The Polish pianist Severin Eisenberger left behind no official recordings and would be completely forgotten today if some broadcast performances had not been miraculously preserved. The pianist had put a box of radio recordings outside of his apartment to be thrown away, telling his building custodian that he didn’t like the mistakes; the custodian secretly kept them and gave them to Eisenberger’s widow when the pianist died. On the basis of the few performances that have been released, we can hear that he was an astounding pianist. Two live concerto recordings have been made available (with several more still preserved), among them this superb Chopin F Minor Concerto from 1938, which reveals his incredibly focused sonority, soaring phrasing, and marvellous timing.
The great Russian pianist Benno Moiseiwitsch was a compatriot, friend, and preferred interpreter of Rachmaninoff (he was mentioned in the previous feature), but he was equally marvellous in a wide range of repertoire, playing with a unique combination of elegance and power. This 1952 account of Chopin’s Nocturne in E Minor, Op.72 No.1, was produced a month before his 62nd birthday, and his rich tone and phrasing are exquisite. Notice his beautifully nuanced adjustments to timing and dynamics: try singing along, and you’ll more easily recognize the incredible refinement of his shaping and rubato. Moiseiwitsch makes a few minor changes to the score (this was not uncommon at the time, as shall be explored in future posts), but he always remains true to the spirit of the music. He was one of the most satisfying of all pianists, leaving behind many recordings and a few brief but marvellous filmed performances [read and hear more].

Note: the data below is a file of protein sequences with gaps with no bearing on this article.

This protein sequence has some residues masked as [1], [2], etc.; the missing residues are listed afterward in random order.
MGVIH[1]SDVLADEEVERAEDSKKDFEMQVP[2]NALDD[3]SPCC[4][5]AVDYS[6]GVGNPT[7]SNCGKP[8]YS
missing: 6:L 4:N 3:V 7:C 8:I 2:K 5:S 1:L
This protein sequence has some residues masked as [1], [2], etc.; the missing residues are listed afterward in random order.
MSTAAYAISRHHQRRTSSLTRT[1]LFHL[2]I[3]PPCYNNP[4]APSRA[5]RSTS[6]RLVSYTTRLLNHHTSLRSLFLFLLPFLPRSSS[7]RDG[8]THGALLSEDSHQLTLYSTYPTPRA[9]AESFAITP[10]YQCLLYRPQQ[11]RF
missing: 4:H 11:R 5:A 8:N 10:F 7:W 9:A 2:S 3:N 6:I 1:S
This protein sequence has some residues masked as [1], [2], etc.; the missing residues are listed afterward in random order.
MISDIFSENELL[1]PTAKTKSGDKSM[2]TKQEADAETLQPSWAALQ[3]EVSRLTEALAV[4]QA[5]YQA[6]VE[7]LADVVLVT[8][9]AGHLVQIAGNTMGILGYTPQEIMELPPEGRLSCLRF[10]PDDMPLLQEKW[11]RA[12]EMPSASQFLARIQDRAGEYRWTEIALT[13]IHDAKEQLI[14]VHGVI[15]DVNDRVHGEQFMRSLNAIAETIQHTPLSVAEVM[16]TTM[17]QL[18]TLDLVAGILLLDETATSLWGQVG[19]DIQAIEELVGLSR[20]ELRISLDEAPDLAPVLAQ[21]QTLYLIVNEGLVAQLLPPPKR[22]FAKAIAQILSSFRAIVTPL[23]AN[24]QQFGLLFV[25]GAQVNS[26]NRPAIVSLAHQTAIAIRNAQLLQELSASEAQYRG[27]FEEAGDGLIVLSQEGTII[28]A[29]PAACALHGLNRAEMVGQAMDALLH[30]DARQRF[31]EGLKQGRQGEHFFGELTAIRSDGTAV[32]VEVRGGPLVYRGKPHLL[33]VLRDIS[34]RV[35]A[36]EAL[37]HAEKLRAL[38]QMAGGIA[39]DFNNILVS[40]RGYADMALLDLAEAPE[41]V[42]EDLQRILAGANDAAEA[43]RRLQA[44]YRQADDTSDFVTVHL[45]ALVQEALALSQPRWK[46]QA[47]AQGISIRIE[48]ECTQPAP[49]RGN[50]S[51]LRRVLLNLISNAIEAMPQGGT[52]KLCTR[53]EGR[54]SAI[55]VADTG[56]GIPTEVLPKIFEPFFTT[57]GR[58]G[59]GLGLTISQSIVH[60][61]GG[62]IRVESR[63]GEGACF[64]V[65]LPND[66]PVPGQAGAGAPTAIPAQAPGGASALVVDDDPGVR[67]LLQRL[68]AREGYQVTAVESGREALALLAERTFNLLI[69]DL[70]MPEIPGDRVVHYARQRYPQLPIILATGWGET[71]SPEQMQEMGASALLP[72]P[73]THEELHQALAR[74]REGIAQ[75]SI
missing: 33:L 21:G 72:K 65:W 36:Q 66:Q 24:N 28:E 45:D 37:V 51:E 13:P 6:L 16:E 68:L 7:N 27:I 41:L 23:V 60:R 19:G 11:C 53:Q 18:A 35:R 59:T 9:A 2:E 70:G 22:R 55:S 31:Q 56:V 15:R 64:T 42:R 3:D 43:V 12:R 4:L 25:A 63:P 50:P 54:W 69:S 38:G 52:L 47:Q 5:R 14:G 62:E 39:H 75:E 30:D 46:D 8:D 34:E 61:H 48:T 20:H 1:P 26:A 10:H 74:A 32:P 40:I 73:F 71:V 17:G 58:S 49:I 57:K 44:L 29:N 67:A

Polish pianist Mieczysław Horszowski was the last surviving Leschetizky pupil: he was still giving concerts not long before he died in 1993 at the age of 100. This film footage of a Carnegie Hall recital in April 1990 — two months before his 98th birthday — reveals playing that is utterly mesmerizing. Just listen to his gorgeous luminous sonority, flowing phrasing, refined dynamic range, and marvellous pedal control — and in watching him, notice the absence of any extraneous gesture. It is absolutely miraculous to consider that, in 2021, we can see and hear a pianist playing in 1990 (only 31 years ago) who studied with a teacher born in 1830 (160 years earlier!) who studied with Beethoven’s legendary pupil Czerny and performed with Mozart’s son!
This is but the most basic introduction to the great Leschetizky’s incredible students — many more await discovery and exploration. The Sakuraphon label in Japan has produced several volumes of CDs devoted to both his famous and less-known pupils, and single-artist releases devoted to many of these pianists are available elsewhere. All of these pianists are worth hearing and learning from, and fortunately, YouTube provides a rich opportunity to explore their playing as well.
We would all do well not only to learn the varied possibilities of the piano as demonstrated by these remarkable musicians but also to emulate their approach of personalized yet artistically aligned expression, as opposed to striving for conformity.
Learn more: thepianofiles.com